Thursday, 4 January 2018

In my mother's house

In dirt of blue-grey modelling clay
Where Sapien is Homo and happy is gay
That’s where the sergeant’s son tottered to walk
With mother of headline, ruler and chalk.
Overarching boughs of green, cloisters of the lane,
Divided sparse fields, every mearing a drain.
With fences of thorn, of black and of haw,
And ruts in those lanes that sun never saw.
That’s where I would leave, come back to settle,
At one with the lakelander, heron and nettle.
Rutted lanes and lost lanes, blending in stride,
On penance-path to school, drinking pool beside.
Monica and Rosaline, conspired to spoil,
Margaret was the silent one,
Sometimes when he wasn’t awake
I played with father’s hidden gun.
Mother aped her own face in all,
To look at; there was only the brighter side,
For schools inspectors, richer neighbours,
And gaping gaps built by divide.

My father was hardly a father at all
I still don’t know what a father was,
His answer to why things were as they were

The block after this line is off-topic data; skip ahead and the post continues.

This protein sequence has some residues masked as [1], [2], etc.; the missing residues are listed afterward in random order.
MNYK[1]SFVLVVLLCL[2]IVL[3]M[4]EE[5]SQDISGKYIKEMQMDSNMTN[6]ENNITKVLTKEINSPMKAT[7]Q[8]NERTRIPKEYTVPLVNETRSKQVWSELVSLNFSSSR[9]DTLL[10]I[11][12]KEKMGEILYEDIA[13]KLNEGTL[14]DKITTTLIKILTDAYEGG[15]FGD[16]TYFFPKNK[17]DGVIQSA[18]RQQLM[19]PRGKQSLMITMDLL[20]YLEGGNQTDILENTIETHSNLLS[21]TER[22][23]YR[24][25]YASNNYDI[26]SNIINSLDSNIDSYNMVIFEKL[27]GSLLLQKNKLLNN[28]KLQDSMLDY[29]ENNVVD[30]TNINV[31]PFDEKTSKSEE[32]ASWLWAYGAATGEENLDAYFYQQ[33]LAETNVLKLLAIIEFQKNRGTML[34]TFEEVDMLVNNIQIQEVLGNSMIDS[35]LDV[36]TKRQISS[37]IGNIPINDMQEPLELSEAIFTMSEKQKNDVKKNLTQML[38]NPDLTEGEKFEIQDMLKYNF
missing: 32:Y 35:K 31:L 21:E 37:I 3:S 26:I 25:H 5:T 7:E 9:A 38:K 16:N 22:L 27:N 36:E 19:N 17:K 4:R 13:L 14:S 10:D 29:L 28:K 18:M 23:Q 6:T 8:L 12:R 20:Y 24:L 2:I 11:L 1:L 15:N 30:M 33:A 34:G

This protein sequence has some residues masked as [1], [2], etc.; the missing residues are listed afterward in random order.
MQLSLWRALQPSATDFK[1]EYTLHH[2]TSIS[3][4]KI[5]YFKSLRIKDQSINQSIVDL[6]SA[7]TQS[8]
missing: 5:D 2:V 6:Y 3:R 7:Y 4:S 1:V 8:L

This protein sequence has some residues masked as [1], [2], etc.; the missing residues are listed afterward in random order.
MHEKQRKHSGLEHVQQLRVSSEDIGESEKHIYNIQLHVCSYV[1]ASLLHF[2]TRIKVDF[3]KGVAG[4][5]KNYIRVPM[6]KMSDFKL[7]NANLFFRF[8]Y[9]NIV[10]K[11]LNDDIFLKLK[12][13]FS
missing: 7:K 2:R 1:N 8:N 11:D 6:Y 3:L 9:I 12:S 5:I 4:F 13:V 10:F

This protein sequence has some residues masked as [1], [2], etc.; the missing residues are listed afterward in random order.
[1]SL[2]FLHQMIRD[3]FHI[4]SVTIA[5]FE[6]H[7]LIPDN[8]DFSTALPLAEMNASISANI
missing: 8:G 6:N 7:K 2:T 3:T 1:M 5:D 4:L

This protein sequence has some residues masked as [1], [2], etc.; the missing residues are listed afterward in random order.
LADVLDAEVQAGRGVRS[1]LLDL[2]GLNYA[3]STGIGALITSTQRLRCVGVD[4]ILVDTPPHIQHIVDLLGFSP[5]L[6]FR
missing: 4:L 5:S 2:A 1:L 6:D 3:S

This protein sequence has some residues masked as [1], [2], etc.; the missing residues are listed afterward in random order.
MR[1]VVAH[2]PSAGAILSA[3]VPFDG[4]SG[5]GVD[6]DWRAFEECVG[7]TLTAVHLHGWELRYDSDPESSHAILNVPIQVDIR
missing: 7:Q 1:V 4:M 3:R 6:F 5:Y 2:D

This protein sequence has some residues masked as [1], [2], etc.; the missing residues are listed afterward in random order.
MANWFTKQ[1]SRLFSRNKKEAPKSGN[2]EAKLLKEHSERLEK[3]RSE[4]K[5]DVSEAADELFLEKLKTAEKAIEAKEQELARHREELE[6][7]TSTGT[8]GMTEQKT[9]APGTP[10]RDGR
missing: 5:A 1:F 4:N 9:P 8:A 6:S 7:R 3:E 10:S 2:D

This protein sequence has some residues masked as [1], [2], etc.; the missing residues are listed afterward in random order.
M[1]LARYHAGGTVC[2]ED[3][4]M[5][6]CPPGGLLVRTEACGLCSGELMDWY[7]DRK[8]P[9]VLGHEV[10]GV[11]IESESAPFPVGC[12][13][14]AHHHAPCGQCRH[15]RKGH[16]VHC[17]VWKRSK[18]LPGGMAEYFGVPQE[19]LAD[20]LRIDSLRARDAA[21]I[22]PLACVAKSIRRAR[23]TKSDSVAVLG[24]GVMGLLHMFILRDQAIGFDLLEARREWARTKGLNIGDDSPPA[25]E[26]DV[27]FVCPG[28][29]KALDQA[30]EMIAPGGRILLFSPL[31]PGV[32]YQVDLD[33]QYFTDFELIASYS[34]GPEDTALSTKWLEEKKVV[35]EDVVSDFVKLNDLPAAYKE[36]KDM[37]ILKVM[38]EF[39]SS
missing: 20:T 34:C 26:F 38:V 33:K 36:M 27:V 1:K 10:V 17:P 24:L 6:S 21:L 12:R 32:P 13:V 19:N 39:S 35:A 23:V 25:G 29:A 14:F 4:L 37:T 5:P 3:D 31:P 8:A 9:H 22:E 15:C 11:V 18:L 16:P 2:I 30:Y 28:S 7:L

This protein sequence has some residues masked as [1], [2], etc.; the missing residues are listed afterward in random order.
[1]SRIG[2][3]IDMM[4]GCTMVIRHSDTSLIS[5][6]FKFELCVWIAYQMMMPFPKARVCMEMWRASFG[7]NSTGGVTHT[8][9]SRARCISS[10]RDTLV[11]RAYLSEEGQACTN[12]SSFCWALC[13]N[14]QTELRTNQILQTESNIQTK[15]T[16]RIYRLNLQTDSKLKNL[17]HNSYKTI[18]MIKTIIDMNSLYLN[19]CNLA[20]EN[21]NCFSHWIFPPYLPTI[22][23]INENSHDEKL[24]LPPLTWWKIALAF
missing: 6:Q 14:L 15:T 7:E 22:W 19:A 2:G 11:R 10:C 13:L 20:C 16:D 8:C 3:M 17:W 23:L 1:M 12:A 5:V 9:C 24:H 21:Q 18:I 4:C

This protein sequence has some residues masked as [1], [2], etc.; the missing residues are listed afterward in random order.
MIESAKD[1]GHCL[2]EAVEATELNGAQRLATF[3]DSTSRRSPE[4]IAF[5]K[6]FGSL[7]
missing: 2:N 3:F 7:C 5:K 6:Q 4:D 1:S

The always same; because, because.
We were holy in a pious way
Hymns and psalms were always sung,
And chanted like the Hairy Christians
When Angelus bell stuck out her tongue.
All our prayers were mechanical
Like the singing of ‘Amhrán na bhFiann’
Before the throw-in at Bishops Park
The players mouthing like goldfish green.
She taught me numbers one by one
An abacus made from her beads,
She said ‘the world survives on mouthfuls
And mouthfuls come from seeds’. 

In the lane I counted her fingers,
I counted from thumb to ten,
A finger for every year of my life,
Never counted her fingers again

(Dedicated to John McGahern, the greatest wordsmith of them all!)


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